Continuing Development

THUMBS UP to another long-empty space in the heart of the city being developed. Earlier this week, the Yankton City Commission voted to approve the sale of 2.7 acres of land at the corner of Fourth St. and Burleigh St. Though the nature of the development has yet to be revealed, renderings show plans for at least four single-story buildings with a central parking lot. It’s good to see even more development in town potentially moving forward.


Unfortunately, we’re forced to do this one a lot, but THUMBS DOWN to tepid turnout for Tuesday’s Yankton School District opt-out vote. This comes with a qualifier, because the 26.6% turnout was actually pretty good compared to other local winter/spring elections. Still, almost one out of four people chose not to have a say in the direction of education and/or the direction of their taxes. Of course, we’re all accustomed to this by now, which is also unfortunate. As we always say, maybe next time …

Spot On!

THUMBS UP to all those involved with the Yankton High School one-act production “Macbeth,” which brought home numerous Superior honors at last week’s state One-Act Play Festival in Sioux Falls. The play, directed by Keith Goeden and Pam Kallis, was an ambitious retelling of Shakespeare’s classic tragedy, all told within the rigid rules of the one-act play format. These rules — which allow for only 45 minutes for the set-up, takedown and performance of the play — often compel directors to make intriguingly creative decisions on, say, the functionality of the set and the content of the play. (Goeden said he had to pare down and/or alter some elements from the original story to fit “Macbeth” into this format.) Congratulations to the YHS cast and crew.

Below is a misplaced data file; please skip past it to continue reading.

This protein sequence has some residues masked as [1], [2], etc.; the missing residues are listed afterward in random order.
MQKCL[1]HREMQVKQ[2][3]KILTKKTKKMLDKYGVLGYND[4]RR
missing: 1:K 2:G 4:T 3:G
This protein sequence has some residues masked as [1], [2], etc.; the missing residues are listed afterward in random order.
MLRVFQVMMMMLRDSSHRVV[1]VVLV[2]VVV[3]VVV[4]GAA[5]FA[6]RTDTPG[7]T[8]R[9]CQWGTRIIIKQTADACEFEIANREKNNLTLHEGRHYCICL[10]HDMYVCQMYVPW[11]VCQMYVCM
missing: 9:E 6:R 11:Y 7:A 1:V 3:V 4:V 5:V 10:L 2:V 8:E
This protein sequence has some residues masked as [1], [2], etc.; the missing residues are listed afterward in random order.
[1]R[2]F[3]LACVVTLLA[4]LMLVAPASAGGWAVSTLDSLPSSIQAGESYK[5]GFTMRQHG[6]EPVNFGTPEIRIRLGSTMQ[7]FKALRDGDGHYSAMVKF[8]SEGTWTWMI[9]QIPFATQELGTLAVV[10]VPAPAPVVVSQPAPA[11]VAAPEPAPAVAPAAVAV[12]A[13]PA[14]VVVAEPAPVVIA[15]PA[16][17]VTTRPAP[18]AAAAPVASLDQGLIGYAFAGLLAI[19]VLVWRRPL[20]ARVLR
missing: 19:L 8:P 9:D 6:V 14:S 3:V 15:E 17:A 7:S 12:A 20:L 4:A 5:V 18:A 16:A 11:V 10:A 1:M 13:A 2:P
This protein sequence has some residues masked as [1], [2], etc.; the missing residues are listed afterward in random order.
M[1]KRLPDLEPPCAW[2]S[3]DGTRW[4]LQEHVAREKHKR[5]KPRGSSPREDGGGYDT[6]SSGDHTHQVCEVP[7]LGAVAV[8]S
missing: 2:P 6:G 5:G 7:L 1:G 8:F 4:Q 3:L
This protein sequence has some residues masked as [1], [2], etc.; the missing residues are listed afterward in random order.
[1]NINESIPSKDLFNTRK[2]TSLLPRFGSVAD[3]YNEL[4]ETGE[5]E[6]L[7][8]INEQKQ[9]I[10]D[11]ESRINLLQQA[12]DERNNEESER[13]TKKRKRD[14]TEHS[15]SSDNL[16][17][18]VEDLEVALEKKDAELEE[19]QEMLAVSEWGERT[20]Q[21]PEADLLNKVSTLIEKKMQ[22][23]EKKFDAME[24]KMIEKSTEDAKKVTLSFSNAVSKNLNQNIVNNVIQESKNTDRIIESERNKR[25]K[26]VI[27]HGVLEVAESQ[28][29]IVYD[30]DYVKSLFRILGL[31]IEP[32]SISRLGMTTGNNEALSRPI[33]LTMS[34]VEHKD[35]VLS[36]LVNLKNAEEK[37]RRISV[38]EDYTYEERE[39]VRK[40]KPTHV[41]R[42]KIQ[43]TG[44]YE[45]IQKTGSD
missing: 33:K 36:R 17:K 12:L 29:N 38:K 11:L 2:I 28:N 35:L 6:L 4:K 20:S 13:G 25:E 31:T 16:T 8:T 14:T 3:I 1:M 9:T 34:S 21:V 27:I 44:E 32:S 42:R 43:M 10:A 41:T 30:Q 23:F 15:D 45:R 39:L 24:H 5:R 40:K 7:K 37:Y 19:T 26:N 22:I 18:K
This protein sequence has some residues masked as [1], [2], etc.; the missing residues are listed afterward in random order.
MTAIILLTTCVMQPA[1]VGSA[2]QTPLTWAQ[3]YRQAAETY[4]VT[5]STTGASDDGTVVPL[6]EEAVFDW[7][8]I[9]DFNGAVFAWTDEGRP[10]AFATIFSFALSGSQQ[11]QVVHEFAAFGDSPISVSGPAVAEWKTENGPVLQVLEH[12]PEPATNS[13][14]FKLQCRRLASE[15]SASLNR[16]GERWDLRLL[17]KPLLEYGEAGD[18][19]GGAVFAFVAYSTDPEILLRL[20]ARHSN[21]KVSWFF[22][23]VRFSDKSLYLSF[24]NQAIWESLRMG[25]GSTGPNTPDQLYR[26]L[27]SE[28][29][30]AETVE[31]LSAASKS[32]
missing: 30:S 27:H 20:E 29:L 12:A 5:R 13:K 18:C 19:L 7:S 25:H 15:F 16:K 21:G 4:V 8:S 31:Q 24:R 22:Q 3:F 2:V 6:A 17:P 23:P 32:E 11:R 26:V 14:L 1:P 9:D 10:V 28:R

Every year in probably every state Legislature, there are bills that pop up that defy sensibility. THUMBS DOWN to one such South Dakota bill, Senate Bill 103, which attempted to protect the Electoral College system of picking a president from efforts to do away with it and instead go with a popular vote. So far, that’s fair enough. But it wanted to do this by delaying the public release of vote totals in a presidential election until the Electoral College vote was held, usually in December. That means South Dakotans would have been left in the dark about their own presidential vote for weeks. The Senate tabled the bill 32-1 Wednesday. But the bill itself practically makes a case FOR doing away with the Electoral College by subordinating the people’s vote — and their right to know the result of the election in which they themselves participated. “Government of the people,” anyone? This was a dumb bill that deserves oblivion.

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